Liberian President Ellen Johnson Sirleaf has said she is “very angry” with a fellow Liberian, Thomas Duncan, who travelled to Texas after being infected with the Ebola virus.
Johnson Sirleaf said in an interview with the Canadian public broadcaster CBC broadcast Thursday that she would consult with lawyers about what to do when the man returns home.
“I feel very saddened by that and very angry with him, to tell you the truth,” Johnson Sirleaf told CBC.
“The fact that he knew [he was exposed to the virus] and he left the country is unpardonable quite frankly,” she said.
She said she regretted that after the U.S. had done so much to help Liberia deal with the epidemic, “he’s gone there and put some Americans in a state of fear and put them at some risk.”
Liberian Information Minister Lewis Brown, however, assured the international community that measures to screen for Ebola symptoms at Liberia’s international airports and exit points were “stringent.”
“We understand his tests, like all others who are being permitted to travel showed he manifested no signs of fever or any other symptoms of the virus,” said Brown.
Tom Frieden, Director of the Centres for Disease Control and Prevention, U.S. public health institute confirmed that Duncan did not have a fever when he left Liberia and only developed symptoms on September 24.
Duncan had filled out an airport questionnaire aiming to establish if he had contact with persons infected with Ebola in the past 21 days before flying on September 19 to the U.S.
It was reported that he had earlier helped to transport his Ebola-infected, pregnant sister-in-law to a hospital in Monrovia.
Binyah Kesselly, board chairman of the Liberia Airport Authority said “knowingly making false declaration is not a joke.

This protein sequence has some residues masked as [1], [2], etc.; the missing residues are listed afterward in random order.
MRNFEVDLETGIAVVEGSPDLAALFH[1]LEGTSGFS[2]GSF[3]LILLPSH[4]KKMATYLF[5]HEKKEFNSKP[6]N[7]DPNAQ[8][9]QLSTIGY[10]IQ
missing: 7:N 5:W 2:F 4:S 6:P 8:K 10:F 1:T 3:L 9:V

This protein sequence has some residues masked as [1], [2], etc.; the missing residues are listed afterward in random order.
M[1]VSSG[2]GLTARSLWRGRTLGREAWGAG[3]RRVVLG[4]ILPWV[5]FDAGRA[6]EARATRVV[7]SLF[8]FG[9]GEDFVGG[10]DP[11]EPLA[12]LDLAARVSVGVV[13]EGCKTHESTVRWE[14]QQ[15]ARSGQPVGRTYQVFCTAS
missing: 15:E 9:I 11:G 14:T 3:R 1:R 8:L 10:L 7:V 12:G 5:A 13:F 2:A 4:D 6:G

“The authority would seek to prosecute Duncan if he lied,” Kesselly said.
Duncan, however, is critically ill and in isolation at Texas Health Presbyterian Hospital in Dallas, U.S. health authorities have said.
He was reportedly turned away once from the hospital even though he said he had a fever and told the hospital staff he had recently arrived from Liberia.
Texas health authorities have broadened their circle of investigation to about 100 people who might have come into close contact with Duncan between the time he arrived in Texas on September 20 and was checked into hospital Sunday.
Four people at the flat where the Liberian was visiting have been quarantined and are being monitored for symptoms, said David Lakey, commissioner of the Texas Health Department.
Meanwhile, an American freelance cameraman working for NBC News in Liberia has been diagnosed with Ebola and is being transported back to the U.S. for treatment.
NBC said the freelancer was hired Tuesday to work with the broadcaster’s chief medical correspondent, Nancy Snyderman, who is reporting from Monrovia.
NBC News president, Deborah Turness, said in a message to staff that NBC was taking “all possible measures” to protect employees and the general public.
Snyderman and the rest of the NBC crew would also be flown home and put in quarantine for 21 days, Turness said.
The patient will be at least the fourth American to have been infected with Ebola to have been taken back to the U.S. for treatment.
The three other known patients have all recovered.
Liberia, Sierra Leone and Guinea are bearing the brunt of the world’s worst Ebola outbreak, which began in December.
The World Health Organisation has so far reported 7,178 probable, confirmed and suspected Ebola cases in West Africa and 3,338 deaths.